Before dismissing TEACH altogether, let’s examine the institutional requirements. TEACH requires that eligible institutions have in place a copyright policy and copyright educational materials for faculty, students and staff of the institutional community (Section 110)(b)(D)(i). Many institutions have copyright policies and educational materials, but these documents would need to be revised to reflect recent changes to the law and highlight the effect that digital technology has had on copyright. Institutions that choose to consider the comments of all members of the educational community may find the process of copyright policy development time-consuming. However, in the end, well-crafted and thoughtful policies that include all viewpoints are more likely to be accepted and followed by the community. Perhaps the easiest TEACH obligation hurdle is that institutions must provide notices to students that materials used in the digital classroom may be subject to copyright. Notices of copyright are familiar and already used at many educational institutions.
Technological Protection Measures
The more daunting TEACH obligations are those dealing with technological measures taken by the institution to protect copyrighted works from unauthorized access, copying and distribution. The TEACH Act states that the transmission of copyrighted works must be made solely for and to the extent technologically feasible for the reception of students enrolled in the course (Section 110)(c). The ACT does not require, nor is it possible to ensure, 100% effectiveness. Most faculty already use password protection to limit access to the course web site to registered students. However, faculty should use passwords in the most effective way possible. Passwords should be changed from semester to semester and should not be obvious — e.g. “english101.” In addition, some educational institutions require that each student have a Personal Identification Number (PIN) that grants course enrollment. Both of these technological insurances are effective in limiting access to authorized students.
TEACH also states that technology should be used to reasonably prevent the retention of copyrighted works in accessible forms for any time longer than the class session, and that technology should be used to reasonably prevent the further dissemination of the work to others (Section 110)(d)(ii). Again, complete effectiveness is not possible nor does the law require it. Institutions can block access to works after the class session. Further distribution of works is a higher hurdle to jump because there is no known technology that can prevent unauthorized copying and distribution, but if the course materials are limited to student and accessible only for the period necessary to meet teaching objectives, in general, institutions have reasonably prevented unauthorized reproduction and distribution.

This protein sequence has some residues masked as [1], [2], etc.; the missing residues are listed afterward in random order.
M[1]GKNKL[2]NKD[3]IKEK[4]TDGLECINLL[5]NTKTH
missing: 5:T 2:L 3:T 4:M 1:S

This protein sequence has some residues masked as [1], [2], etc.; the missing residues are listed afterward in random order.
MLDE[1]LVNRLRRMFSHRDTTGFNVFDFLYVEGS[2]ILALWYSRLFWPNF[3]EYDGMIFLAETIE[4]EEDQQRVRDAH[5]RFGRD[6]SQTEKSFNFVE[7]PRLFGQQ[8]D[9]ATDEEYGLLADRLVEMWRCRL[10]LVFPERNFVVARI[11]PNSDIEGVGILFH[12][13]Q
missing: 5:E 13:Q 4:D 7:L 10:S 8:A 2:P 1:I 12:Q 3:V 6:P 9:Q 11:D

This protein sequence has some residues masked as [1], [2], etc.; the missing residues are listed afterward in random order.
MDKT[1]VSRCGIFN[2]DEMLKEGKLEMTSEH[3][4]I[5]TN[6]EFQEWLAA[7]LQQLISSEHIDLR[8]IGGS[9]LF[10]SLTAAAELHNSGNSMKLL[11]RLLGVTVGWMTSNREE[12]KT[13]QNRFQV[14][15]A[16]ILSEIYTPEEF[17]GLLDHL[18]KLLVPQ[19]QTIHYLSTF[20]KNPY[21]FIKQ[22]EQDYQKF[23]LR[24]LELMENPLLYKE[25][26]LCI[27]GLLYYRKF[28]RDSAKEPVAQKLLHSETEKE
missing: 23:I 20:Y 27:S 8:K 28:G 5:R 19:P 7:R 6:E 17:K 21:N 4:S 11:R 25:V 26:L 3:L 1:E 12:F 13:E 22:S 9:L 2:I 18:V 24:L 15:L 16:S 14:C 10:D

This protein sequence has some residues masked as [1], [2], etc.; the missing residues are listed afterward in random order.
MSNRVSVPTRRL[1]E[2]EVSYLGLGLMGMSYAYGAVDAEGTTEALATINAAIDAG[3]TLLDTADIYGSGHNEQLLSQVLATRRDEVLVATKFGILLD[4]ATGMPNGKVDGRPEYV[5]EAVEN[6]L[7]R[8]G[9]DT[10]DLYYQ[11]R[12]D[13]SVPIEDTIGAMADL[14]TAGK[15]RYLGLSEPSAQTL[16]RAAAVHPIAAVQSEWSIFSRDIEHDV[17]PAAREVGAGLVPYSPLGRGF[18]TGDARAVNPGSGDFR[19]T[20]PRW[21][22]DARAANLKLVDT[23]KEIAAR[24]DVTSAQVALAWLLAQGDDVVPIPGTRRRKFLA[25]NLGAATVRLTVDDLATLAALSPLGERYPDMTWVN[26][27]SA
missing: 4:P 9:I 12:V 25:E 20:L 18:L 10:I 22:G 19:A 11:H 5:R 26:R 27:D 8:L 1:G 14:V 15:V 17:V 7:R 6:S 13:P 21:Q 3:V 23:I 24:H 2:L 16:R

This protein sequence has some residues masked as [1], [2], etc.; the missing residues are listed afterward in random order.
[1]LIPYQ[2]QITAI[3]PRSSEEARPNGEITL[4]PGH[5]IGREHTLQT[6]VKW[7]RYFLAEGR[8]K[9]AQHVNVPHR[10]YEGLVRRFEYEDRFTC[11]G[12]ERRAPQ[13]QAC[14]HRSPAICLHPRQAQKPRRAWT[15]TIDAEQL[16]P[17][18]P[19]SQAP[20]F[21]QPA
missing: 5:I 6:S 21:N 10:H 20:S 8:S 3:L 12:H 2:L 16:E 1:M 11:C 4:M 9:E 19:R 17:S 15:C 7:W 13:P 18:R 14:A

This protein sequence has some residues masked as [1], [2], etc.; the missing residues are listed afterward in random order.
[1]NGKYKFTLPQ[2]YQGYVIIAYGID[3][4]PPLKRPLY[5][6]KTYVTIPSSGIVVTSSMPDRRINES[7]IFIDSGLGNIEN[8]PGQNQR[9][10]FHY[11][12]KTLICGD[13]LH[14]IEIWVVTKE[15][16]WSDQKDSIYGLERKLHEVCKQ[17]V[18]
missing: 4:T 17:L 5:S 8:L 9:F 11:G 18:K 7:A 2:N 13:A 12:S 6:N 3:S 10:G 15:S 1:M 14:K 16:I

As technology advances, and as more copyrighted works are available on the market with their own protection controls such as watermarking, we can expect more complete protection. However, it would be prudent for institutions to use technology only to the extent necessary to protect copyrighted works. It is not in the long-term interests of educational institutions to impede on fundamental user rights. Privacy and intellectual freedom would be threatened by technology that tracks everything a faculty or student does just to ensure 100% effectiveness.
Fair Use as an Option
Fair use (Section107) allows that rights of copyright can be used (under certain conditions) without the prior permission of the copyright holder and without paying a fee or signing a license. One can assert fair use when strict application of the law is overly burdensome and actually interferes with the purpose of copyright — to promote learning through the creation and dissemination of new works of science and arts. Fair use is frequently used for classroom purposes such as the distribution of multiple copies of works to students in the classroom.